The Sampan: Riverside Dining with a Pan-Asian Touch
Imagine taking a walk down the river when suddenly, you come across a cosy looking joint nestled along the rows of restaurants. From first glance it already looks welcoming, with a simple yet unassuming logo that perfectly captures the essence of ‘Asian, yet not pretentiously so’. This, ladies and gentlemen, is our first impression of The Sampan.
Helmed by former Ku De Ta Bali general manager Steve Collinson, The Sampan is the latest addition to Boat Quay’s ever growing, vibrant lineup of restaurants and nightlife, offering up a spectrum of flavours that showcase the tastes of Asia, by head chef Alfie Ali. Says Steve: “And it’s not just limited to our food menu but also our drinks menu as well. Cocktail aficionados can look forward to something unique from their regular tipple.”
He’s not wrong there – there’s a perfectly relaxing atmosphere that The Sampan comes equipped with, helped by its nice al fresco dining area and cosy indoor seating. The Sampan is also led by a strong management team, with attentive staff who draw you right in to this village-like feeling you get when you have a meal here.
Before even digging in to the food, one would recommend trying out their unique cocktails specially concocted by Head Bartender Herman Jasmani. Giving an Asian twist to cocktail standards, one can expect drinks ranging from a chilli tequila-base Mango & Chilli Smash ($18) to a White Sangria ($18) with white wine and Asian pear.
We had a taste of three cocktails and recommend starting off with the Hibiscus & Vanilla Margarita ($18), a well-shaken drink best consumed chilled to refresh your senses in sweltering Singapore. Throughout the night, depending on one’s own preference, one might consider sipping on the sweeter L&L ($18), which stands for lemongrass and lychee, perfect for those who love their lychee martinis, or for those who prefer more kick in their tipple, the Pandan Old Fashioned ($16). Don’t judge it by its instagrammable pandan leaf wrap – the pandan infused rye packs a punch when it hits you upon first taste, before the calming pandan notes arrive thereafter to end each sip.
We began our meal with the pork and chicken choi bao, with water chestnuts and lap cheong ($3.50 each). A good appetizer, the well seasoned choi bao featured well fried ingredients, with fresh, crunchy water chestnuts to give a contrasting texture, while the subtle lup cheong provided an additional layer of local tastes. The Sampan is also acutely aware of alternative meal preferences, and provides a good option for vegetarians with their shitake, enoki and black fungus mushroom san choi bao (also $3.50 each).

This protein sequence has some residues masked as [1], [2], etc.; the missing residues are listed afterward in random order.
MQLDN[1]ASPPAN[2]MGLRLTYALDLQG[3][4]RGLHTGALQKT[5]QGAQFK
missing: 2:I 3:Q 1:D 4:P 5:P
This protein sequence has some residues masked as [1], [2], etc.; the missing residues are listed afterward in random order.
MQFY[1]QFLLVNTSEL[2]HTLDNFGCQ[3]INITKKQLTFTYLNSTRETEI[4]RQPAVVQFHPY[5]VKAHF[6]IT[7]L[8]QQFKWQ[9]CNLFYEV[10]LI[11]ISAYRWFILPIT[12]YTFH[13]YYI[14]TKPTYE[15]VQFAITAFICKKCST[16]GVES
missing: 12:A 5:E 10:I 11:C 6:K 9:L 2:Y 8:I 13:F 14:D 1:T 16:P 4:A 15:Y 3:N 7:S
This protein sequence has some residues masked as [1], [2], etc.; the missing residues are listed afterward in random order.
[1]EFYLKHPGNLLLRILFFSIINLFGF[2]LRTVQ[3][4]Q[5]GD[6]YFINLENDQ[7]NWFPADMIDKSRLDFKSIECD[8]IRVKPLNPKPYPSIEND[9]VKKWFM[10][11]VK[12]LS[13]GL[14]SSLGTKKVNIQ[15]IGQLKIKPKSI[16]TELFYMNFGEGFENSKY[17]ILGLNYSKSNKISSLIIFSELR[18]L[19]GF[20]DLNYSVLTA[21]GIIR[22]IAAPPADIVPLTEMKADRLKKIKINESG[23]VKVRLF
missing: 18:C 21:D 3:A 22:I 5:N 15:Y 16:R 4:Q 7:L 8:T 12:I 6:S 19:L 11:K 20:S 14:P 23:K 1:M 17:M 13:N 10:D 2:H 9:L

Our next appetizer of the night was the blue swimmer crab and pomelo salad with sweet and sour chili dressing ($14). Nicely presented and stacked into a small mountain of greens and crabmeat, the salad acted as a good palate cleanser before moving into the main dishes proper, a refreshing dish that reminded us of achar.
We love chicken, but perhaps a part that you rarely hear about anyone using as the would be chicken spare ribs. Enter The Sampan’s Sichuan pepper chicken spare ribs, served with spring onion salad ($12). This was an innovative way of using unusual parts of the chicken, which was fried to a crisp, well seasoned in the pepper and went well with the Sichuan sauce. Definitely a must order to complement any of The Sampan’s drinks too.
For a taste of South Asia, The Sampan also serves up pani puri with stracciatella and curried lentils ($6.50 for 2 pieces). Fried in a light batter, the stracciatella filling was light and easy on the palate. Throw in a dash of mint and it makes for a satisfactory snack.
No Vietnamese menu is complete without banh mi, and at the Sampan, the restaurant serves up a braised pork neck and castaing foie gras banh mi ($12). While it was a little difficult to taste the foie gras, what we did taste certainly added a touch of the luxurious to this humble but delicious dish, with a crispy and fresh mini baguette that sandwiched the generous serving of pork neck. Braised in a sumptuous sauce, the taste of the meat was also elevated with the slaw that topped it all off.
For our final savoury dish, we were served the crispy chili beef with green mango salad and crispy noodles ($18). While it may be surprising to receive a salad last, this dish is actually pretty filling, and turned out to be one of our favourites of the night. It’s hard to find a good crispy chili beef, but The Sampan delivers here, with the beef fried to perfection, retaining the texture and taste. Complementing it was the fresh green mango salad and crispy noodles, and for a real delight, put them all together in a single spoon and enjoy all the flavours and textures in a single bite.
Finishing off the meal with dessert, we had a taste of The Sampan’s mango pudding with coconut sago and mango sorbet ($12), as well as their Valrhona chocolate and tofu mousse with chai spiced shortbread passion fruit curd ($12). The desserts were an interesting take, and the mango pudding in particular was a fascinating deconstructed interpretation of the Asian classic, with the sago served in separate clumps atop the pudding.
The Sampan offers up tasty sharing plates with a fierce Asian touch, its dishes imbued with intense tastes from the sauces and spices used that’ll leave you hankering for more. Pair that up with their well shaken drinks, and you’ve got yourself a good night out with the colleagues or mates as you eat, chat, and just enjoy each other’s company down by the river.
Where: 63 Boat Quay, Singapore 049851
When: Mon – Fri (11.30am – 12mn), Sat (4.30pm – 12mn), Closed on Sunday
Contact: Visit their Facebook